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In an effort to boost exports and spur growth, China's government continues to manipulate its yuan currency.
For the second consecutive day, China's central bank cut the guiding rate for the yuan, its national and tightly controlled currency.
The People's Bank of China (PBOC) devalued its yuan by another 1.6% on Wednesday. That followed a record 1.9% devaluation on Tuesday.
Today, the PBOC fixed the "official midpoint" for the yuan down to 1.6% against the dollar. The midpoint is a guiding rate from which the yuan can rise or fall during the day. The daily trading band is set at 2% for the yuan currency.
The central bank sought to reassure financial markets on Wednesday after the second yuan devaluation in as many days sent global stock markets lower.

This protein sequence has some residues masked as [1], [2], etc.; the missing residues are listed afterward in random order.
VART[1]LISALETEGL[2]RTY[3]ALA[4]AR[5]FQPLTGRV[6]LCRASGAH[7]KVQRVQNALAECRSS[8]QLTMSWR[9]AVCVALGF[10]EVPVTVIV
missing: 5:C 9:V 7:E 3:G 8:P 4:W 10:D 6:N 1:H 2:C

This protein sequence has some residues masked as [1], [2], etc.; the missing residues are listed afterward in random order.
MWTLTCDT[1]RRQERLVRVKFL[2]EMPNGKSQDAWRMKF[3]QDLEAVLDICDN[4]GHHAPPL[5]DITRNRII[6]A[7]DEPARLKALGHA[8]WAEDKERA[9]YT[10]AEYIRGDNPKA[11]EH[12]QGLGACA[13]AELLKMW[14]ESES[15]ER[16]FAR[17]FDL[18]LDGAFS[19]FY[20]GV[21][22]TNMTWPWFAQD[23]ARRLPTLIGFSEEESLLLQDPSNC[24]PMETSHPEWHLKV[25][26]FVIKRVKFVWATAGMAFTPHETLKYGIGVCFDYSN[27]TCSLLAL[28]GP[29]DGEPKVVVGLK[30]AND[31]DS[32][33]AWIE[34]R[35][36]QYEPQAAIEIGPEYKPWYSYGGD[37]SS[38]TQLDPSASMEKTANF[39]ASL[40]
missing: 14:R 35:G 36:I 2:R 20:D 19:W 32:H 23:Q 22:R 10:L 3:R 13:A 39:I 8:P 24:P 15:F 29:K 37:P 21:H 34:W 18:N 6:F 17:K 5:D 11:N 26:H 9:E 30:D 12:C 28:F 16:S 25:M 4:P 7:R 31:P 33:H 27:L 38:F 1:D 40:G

"Looking at the international and domestic economic situation, currently there is no basis for a sustained depreciation trend for the yuan," it said in a statement.
But the PBOC has still made it clear it has a tight reign over the yuan currency.
The yuan can still be traded within a band, the PBOC still maintains its ability to manage the midpoint, and the PBOC will still intervene in the market to prevent excessive falls in the currency.
And with a nearly $3.7 trillion foreign-exchange reserve stash to influence its currency markets, China's central bank can ultimately do whatever it wants.